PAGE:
Water | Ecotrope

Corps: Bradford Island is less toxic, still needs work

Ecotrope | Jan. 21, 2011 9:06 a.m. | Updated: Feb. 19, 2013 1:42 p.m.

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A report out this week details the contamination that’s left after the U.S. Army Corps of Engineers’ clean-up of a dump site at Bradford Island, next to Bonneville Dam.

The good news: Crayfish at the site are no longer hazardous-waste-grade toxic. Their contamination levels have dropped dramatically.

The bad news: The contamination is still above the healthy limits set by the Oregon Department of Environmental Quality.

Of particular concern are the toxins detected in small-mouth bass tissue. As of October 2007, they’re high enough to justify a health advisory for anyone fishing around Bradford Island. Scott Clemens, a spokesman for the Corps, said the toxic fish pose a risk to recreational or tribal subsistence bass fishers around the island, but his agency hasn’t been able to find many people who fit that description. Salmon and sturgeon that swim through that area don’t spend enough time there to accumulate toxins, he said.

The worst of the toxins – polychlorinated biphenyls or PCBs – were leaking out of electrical equipment that had been dumped into the Columbia River. The equipment was removed in 2002, and the Corps dredged up the most contaminated sediment in 2007. The underwater video above shows the method the Corps used to vacuum up the sediment. It went through that tube and several layers of filters on a barge. Most of the sediment was removed from the river entirely, Clemens said, while the water was returned to the river.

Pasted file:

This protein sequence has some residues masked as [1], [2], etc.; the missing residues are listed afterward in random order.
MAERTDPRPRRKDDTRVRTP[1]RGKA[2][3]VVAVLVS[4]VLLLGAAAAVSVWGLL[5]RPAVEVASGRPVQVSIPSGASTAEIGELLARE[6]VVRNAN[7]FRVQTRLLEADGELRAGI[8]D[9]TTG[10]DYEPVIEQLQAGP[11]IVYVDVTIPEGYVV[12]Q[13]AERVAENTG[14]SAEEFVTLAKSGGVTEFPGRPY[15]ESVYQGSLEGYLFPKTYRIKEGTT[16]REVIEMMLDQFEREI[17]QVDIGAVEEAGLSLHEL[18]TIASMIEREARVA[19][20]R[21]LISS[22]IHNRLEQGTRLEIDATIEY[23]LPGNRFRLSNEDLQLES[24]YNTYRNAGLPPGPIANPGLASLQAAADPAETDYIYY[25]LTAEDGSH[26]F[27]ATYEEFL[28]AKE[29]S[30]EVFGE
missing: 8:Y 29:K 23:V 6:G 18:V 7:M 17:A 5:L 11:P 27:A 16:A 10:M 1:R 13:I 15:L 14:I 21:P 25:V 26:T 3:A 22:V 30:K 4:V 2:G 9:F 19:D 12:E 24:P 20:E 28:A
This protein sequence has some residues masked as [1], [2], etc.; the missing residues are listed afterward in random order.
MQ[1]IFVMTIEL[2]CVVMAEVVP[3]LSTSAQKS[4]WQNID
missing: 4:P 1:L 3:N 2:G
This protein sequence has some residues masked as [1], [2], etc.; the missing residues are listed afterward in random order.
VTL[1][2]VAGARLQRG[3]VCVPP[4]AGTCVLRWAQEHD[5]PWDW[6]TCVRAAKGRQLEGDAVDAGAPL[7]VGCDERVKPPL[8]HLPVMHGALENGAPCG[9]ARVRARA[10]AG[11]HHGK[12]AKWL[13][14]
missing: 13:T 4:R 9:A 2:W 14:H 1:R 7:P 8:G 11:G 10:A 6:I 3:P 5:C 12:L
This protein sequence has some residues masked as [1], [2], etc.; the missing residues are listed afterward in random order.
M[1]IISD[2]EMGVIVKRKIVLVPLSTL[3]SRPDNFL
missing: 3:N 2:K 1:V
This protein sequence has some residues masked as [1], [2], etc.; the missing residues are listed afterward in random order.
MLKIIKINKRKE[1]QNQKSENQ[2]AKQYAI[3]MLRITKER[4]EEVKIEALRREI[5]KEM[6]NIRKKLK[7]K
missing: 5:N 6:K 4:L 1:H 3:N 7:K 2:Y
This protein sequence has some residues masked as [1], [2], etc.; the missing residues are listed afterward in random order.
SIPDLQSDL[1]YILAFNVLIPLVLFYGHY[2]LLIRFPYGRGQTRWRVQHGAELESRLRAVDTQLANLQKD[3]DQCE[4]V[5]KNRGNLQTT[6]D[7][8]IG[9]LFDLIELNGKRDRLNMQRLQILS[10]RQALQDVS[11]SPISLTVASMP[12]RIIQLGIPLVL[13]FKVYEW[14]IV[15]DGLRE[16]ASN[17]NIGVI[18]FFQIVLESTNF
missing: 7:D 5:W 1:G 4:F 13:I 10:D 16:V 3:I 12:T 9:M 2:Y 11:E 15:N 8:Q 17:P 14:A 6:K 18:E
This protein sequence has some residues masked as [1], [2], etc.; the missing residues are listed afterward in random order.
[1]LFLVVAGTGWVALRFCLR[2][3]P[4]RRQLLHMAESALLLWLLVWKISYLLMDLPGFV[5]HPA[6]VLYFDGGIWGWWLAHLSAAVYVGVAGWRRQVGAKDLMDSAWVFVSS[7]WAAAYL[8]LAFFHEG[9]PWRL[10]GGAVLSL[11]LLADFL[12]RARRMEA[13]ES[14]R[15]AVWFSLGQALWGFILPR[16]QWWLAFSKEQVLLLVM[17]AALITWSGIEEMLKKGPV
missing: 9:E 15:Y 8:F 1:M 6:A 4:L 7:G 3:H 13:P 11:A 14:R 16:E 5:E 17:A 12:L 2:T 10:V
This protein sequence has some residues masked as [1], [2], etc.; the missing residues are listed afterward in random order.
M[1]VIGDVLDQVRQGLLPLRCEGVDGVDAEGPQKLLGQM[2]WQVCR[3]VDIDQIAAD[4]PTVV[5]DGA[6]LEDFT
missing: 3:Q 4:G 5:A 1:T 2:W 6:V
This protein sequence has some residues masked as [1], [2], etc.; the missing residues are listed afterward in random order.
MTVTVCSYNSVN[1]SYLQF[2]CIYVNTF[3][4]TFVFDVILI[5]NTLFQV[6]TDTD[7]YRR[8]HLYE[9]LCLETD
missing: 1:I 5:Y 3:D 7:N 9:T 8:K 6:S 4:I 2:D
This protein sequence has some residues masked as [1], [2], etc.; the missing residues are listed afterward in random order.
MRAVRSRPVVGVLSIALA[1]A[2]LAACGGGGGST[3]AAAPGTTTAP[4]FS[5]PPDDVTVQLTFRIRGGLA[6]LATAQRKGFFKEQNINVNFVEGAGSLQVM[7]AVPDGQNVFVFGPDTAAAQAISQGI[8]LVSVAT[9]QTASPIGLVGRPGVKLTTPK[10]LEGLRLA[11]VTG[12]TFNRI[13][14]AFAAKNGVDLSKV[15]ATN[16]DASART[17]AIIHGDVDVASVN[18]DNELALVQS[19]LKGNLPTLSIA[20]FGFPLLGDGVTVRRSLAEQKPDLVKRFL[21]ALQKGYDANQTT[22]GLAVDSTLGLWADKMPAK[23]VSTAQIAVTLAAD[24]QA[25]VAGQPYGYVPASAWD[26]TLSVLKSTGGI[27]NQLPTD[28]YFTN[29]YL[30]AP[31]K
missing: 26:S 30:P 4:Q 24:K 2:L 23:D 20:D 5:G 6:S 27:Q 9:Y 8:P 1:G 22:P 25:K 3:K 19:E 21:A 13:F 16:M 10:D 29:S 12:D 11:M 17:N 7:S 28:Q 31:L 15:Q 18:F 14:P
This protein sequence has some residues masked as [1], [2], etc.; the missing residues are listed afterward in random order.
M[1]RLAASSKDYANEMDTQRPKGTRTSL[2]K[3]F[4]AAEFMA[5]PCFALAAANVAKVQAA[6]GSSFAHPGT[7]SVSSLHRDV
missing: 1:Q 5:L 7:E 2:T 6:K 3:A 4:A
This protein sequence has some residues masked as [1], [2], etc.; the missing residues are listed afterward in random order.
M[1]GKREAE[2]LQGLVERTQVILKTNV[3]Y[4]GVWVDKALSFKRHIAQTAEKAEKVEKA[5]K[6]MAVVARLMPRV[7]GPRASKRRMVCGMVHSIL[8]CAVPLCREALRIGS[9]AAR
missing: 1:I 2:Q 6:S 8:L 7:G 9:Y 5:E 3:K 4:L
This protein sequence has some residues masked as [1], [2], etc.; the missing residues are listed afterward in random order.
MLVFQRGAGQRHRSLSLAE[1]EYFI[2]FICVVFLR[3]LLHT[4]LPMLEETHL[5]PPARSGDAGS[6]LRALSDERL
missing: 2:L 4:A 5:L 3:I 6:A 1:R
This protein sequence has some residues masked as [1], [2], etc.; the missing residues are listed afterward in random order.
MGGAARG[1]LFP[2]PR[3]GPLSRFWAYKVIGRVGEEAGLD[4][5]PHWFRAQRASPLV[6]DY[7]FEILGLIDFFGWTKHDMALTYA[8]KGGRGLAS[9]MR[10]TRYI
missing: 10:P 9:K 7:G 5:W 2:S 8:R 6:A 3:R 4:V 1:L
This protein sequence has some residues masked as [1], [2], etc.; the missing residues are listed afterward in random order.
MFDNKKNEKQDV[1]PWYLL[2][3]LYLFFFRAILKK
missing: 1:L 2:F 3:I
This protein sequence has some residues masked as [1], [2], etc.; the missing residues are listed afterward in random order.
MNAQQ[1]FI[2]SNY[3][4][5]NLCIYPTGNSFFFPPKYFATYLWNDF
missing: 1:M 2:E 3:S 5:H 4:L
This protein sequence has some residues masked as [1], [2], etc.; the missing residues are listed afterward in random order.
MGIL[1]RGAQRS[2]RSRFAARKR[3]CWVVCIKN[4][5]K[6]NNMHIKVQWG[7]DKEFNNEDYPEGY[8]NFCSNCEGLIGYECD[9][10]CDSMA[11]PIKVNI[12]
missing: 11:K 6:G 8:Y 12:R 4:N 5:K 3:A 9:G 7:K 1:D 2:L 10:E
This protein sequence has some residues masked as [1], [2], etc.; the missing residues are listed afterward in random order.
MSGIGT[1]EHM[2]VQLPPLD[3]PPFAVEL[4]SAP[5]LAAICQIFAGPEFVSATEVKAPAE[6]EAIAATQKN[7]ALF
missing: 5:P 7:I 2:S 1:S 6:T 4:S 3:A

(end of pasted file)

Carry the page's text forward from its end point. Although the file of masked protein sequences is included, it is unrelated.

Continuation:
Bob Schwartz, Bradford clean-up project manager for DEQ, said he’s hoping the next samples of bass tissue will show lower levels of PCB contamination. The lower contaminant levels in the river sediment were encouraging, he said, but the bass tests are still a concern.

The Corps still needs to study the area to determine the health risks of contaminated sites both in the river and on land. Depending on what they find in the next phase of the project, the agency may do some more clean-up work, or it might just continue monitoring for contamination.

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